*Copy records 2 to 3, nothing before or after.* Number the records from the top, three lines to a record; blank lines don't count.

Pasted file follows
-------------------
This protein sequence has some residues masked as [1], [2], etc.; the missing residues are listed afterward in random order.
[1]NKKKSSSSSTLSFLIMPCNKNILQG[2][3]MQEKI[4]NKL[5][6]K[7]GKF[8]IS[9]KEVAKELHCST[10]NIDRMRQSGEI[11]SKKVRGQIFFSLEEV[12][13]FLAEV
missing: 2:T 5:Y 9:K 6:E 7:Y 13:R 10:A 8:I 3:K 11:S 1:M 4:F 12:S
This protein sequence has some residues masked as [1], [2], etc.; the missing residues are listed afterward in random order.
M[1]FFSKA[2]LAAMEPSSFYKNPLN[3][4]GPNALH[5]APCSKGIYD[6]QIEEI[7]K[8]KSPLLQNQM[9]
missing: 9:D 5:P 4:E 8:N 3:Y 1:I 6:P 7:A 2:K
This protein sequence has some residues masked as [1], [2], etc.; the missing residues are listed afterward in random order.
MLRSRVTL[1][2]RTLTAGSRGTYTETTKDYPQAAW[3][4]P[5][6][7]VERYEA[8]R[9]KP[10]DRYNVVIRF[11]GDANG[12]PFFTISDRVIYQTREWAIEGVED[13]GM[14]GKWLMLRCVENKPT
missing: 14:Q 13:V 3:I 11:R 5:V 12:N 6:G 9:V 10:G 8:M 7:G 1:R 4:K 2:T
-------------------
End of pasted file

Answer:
This protein sequence has some residues masked as [1], [2], etc.; the missing residues are listed afterward in random order.
M[1]FFSKA[2]LAAMEPSSFYKNPLN[3][4]GPNALH[5]APCSKGIYD[6]QIEEI[7]K[8]KSPLLQNQM[9]
missing: 9:D 5:P 4:E 8:N 3:Y 1:I 6:P 7:A 2:K
This protein sequence has some residues masked as [1], [2], etc.; the missing residues are listed afterward in random order.
MLRSRVTL[1][2]RTLTAGSRGTYTETTKDYPQAAW[3][4]P[5][6][7]VERYEA[8]R[9]KP[10]DRYNVVIRF[11]GDANG[12]PFFTISDRVIYQTREWAIEGVED[13]GM[14]GKWLMLRCVENKPT
missing: 14:Q 13:V 3:I 11:R 5:V 12:N 6:G 9:V 10:G 8:M 7:G 1:R 4:K 2:T